By Benjamin Leatherman
By Glenn BurnSilver
By Glenn BurnSilver
By Troy Farah
By Roger Calamaio
By Mark Deming
By Glenn BurnSilver
By Brian Palmer
A call to his new label, Artimus records in New York, informed me that Warren Zevon "is on the road but he's on the list to call you. It just depends on what kind of mood he's in."
I knew the call wouldn't come. I can respect a songwriter who shuns interviews because he doesn't feel like it. That tells you he's in the game for all the right reasons.
And Zevon's rep is grounded in such non-American Bandstand gems as "Carmelita" and "Excitable Boy" and a Tough Guys Don't Dance posture maintained by booze and Smith & Wesson. Zevon steered clear of bong-rocker tags bestowed upon other L.A. canyon bohos Jackson Browne, Fleetwood Mac and the Eagles, among others.
And that, of course, was in the 1970s. So not counting sporadic fill-ins for Paul Shaffer on Letterman, it seems ages since Zevon was a component of pop mainstream.
Some may recall the 160-second hook-heavy bliss of "Excitable Boy," which had to be the first song ever to make it to radio whose premise involved a boy who rapes and murders a girl. And despite the deceptive title, that song demonstrated that Zevon didn't write rock 'n' roll songs out of the rage and frustration of adolescence -- the old I'll-never-get-over-high-school-long-live-rock-'n'-roll junk -- but from an impetus of chaos that spurs great fiction writers.
The appeal of his songs centers on the welding of narrative with melody; and the narrative itself centers on violence -- physical, emotional and sexual; love, or its approximation; and incident. He has the ability to make images both believable and creepy. The songs always offer a glimmer of something else.
The glimmer belies an insistence that says songwriting is inherently bound by rules and restraint. It says it's more about the need to write songs unreservedly, using trusty black- humor devices to conceal self-loathing, or, as demonstrated in the lovely "Hasten Down the Wind," writing in third-person to mask personal disclosure.
Zevon's flaws surface when he's slumped in self-pity or the repetitiveness of an uninspired writer. And his songsmithing has continued to be dominated by the same sense of things well into middle age -- topical rants, trivial sexploits, detoxing with Liza and noirish L.A. deconstructions. Influenced by virile fiction writers like Updike and Mailer, Zevon in the past oftentimes lampooned himself in the role of the stern-faced philosophic, one who sees autobiographical takes perhaps too revealing and emasculating. Using fiction to absolve oneself of personal responsibility is a trick as old as bad breath. But even during his most unlistenable moments -- 1989's Transverse City and 1990's R.E.M.-debacle Hindu Love Gods -- a turn of phrase charged on loss reminds you that everyone has midnights they regret.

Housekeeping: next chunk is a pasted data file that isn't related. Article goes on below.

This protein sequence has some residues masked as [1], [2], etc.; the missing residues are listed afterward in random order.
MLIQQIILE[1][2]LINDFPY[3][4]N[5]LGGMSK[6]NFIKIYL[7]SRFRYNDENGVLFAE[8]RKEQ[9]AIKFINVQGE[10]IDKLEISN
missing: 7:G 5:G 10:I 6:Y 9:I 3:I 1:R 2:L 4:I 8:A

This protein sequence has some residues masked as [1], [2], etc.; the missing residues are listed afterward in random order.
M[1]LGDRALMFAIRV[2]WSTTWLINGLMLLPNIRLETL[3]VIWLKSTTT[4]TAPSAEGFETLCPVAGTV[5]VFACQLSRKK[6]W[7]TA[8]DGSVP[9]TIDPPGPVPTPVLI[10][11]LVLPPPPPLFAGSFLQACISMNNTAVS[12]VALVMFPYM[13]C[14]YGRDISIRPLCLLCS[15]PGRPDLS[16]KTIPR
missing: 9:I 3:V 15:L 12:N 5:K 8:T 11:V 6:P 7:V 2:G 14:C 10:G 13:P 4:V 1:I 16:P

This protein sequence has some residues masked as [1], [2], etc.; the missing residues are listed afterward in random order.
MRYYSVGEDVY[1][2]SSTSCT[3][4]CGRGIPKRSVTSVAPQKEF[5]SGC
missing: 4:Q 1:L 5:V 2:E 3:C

The self-educated son of a pro gambler, and a classical composition prodigy befriended during high school by Igor Stravinsky, 53-year-old Zevon has been pedestalized by songwriters everywhere since his debut album, Wanted Dead or Alive, saw light of day three decades ago. Chart-powered hippies, croaky cowpokes and honest-to-God rock messiahs have, at one time or another, recorded Zevon's work. The short list hosts Jackson Browne, Linda Ronstadt, Stevie Nicks, Dwight Yokam, Dylan, Springsteen and an Eagle or two.
Zevon's just-released record, Life'll Kill Ya, is threaded with his patented cynicism and irked wit. Spare arrangements (guitar, bass, drums, pennywhistle, etc.) allow his lumbering baritone leeway to bully the melodies that are as classic as the Brill building. Paul Kolderie and Sean Slade were brought in to produce based on the work they did with Radiohead, a Zevon fave.
Here he sounds like Zevon of old: an overeducated crusty riddled by dissolution that's taken to verbal sparring in a local bar, where all his bravado and insight find home in unbroken haste of dialogue that grows increasingly more vicious as the drinks ensue. At closing time, the old guy is still sitting there and gazing at his likeness in the mirror behind the bar. Just as he did all day long, alone on a bar stool, only now his shrewdness has turned to melancholia.
On the album's title track, Zevon, like the shrewd barfly, urges "You've got an invalid haircut/It hurts when you smile/Better get out of town/Before your nickname expires."
"Hostage-O," a song he describes as an "Elizabethan ode to S&M," is odd and unsentimental and an eyebrow-raiser even from Zevon's throat: "You can treat me like a dog/If you make me feel what others feel?" Steve Winwood's "Back in the High Life Again" gets a drowsy treatment that seems less ironic than perhaps we might expect. On "Dirty Little Religion," he sows the seeds of personal history: "I like to think I've earned my reputation/For trying to take the bull by the horns/I make a dirty little religion out of luvin'/It's a dirty little religion, hallelujah."
Self-destruction and social displacement are constant rudiments in Zevon's song blueprint, part of its sordid, rock-myth allure, certainly, but identifying his place between pessimism and transcendence. On Life'll Kill Ya, death and aging are recurrent themes. "Old age is an equally appropriate if not more appropriate subject for rock and roll than misunderstood youth," he says on WarrenZevon.com. "Now the hearse is at the curb and I'm laughing to keep from crying. I'm so fucking old. It's something I say to audiences."